- Premier says legislation will give equal rights to people of region like other provinces
- India summons Pakistani diplomat to protest against order changing status of GB
GILGIT: Prime Minister Shahid Khaqan Abbasi on Sunday announced the proposed Gilgit-Baltistan (GB) Reforms Order 2018 in Gilgit-Baltistan Legislative Assembly (GBLA) while addressing a joint session of the assembly and GB Council, amid a complete shutter down strike and protests in 10 districts of the region against the legislation.
Members of the opposition, while registering a strong protest against the order, tore copies of the proposed bill and walked out of the assembly.
Opposition Leader Captain (r) Muhammad Shafi said that the region had been governed through orders for 70 years. “We need constitutional rights and not orders and packages,” he said.
There are 11 members in opposition benches, including members of Pakistan People’s Party (PPP), Pakistan Tehreek-e-Insaaf (PTI), MWM and Islami Tehreek, who later joined the protest gathering at Ittehad Chowk in Gilgit, where thousands of residents were protesting since last night.
Addressing the joint session, however, PM Abbasi termed the order one of the best legislation made for GB to bring it at par with other provinces. “Under this law, the residents of Gilgit-Baltistan will enjoy all those rights available in other provinces of the country,” he added.
He said that GB was given all legislative powers enjoyed by the other four provinces after 18th Amendment to the constitution. “I wonder why opposition parties are rejecting the legislation. The opposition members should have at least listened to us before walking out of the house,” the premier said, adding that his government had been working on the reforms for the last seven to eight months.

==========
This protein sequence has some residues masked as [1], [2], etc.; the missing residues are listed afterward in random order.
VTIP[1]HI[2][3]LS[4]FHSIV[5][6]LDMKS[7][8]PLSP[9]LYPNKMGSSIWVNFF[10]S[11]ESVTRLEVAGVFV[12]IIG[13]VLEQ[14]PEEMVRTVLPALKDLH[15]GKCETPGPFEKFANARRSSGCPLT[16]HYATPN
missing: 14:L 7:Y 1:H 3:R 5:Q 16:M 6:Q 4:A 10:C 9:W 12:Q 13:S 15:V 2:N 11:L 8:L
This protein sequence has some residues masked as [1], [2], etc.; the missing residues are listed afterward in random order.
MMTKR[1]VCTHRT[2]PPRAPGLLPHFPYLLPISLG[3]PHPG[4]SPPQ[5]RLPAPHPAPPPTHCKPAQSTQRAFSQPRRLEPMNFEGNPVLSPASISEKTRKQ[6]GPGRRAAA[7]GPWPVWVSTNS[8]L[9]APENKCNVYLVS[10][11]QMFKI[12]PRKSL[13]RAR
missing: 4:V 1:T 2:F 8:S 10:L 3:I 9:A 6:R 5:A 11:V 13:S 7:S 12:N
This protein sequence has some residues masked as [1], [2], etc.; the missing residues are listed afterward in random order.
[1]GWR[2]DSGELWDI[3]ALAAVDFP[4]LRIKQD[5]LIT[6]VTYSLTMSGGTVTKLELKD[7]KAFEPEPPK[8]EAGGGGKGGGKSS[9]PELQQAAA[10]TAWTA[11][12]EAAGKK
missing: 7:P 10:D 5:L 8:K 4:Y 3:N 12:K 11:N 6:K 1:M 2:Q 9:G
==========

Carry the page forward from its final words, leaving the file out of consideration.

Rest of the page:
Under the new law, the governor will be elected from GB only and the region has been given the right to form its own civil service. The chief secretary, being the principal officer, will be powerful to decide about projects while the GB Council will now have only an advisory role.
Without admitting that the chief judge of Gilgit-Baltistan Supreme Appellate Court could be appointed from outside under this order, the prime minister said that the judges of the high court in the region will be appointed from GB only.
He praised the role of Minister for Kashmir Affairs and Gilgit Baltistan Chaudhry Barjees Tahir for devolving various powers to GB which his ministry held previously. “Many people don’t want the powers to be transferred,” he said. The premier also advised that the regional government should get maximum benefit from CPEC as GB is the gateway of the corridor and after its completion, it would be the most prosperous region in the country.
Moreover, the PM said that GB would also be given a quota in Pakistan’s civil service adding that from now, the chief secretaries would be given all powers so that the people would not need to visit Islamabad for resolution of their issues.
It was also announced that a single consolidated fund would be established and GB would have the powers to spend it for development.
The prime minister, who earlier launched three development schemes, two of those he said were lingering on for the last 10 years.
Gilgit-Baltistan Chief Minister Hafeezur Rehman, in his address, thanked PM Abbasi and termed his visit a “milestone in the history of GB”.
Minister for Kashmir and Gilgit-Baltistan Affairs Muhammad Barjees Tahir and GB Governor Mir Ghazanfar Ali Khan also attended the session.
On his arrival to the city, the premier was welcomed at Gilgit Airport by the governor, chief minister and other high officials of the region.
Earlier, the premier had inaugurated the building of GBLA in Gilgit. The state-of-the-art assembly building has been completed at a cost of Rs910 million.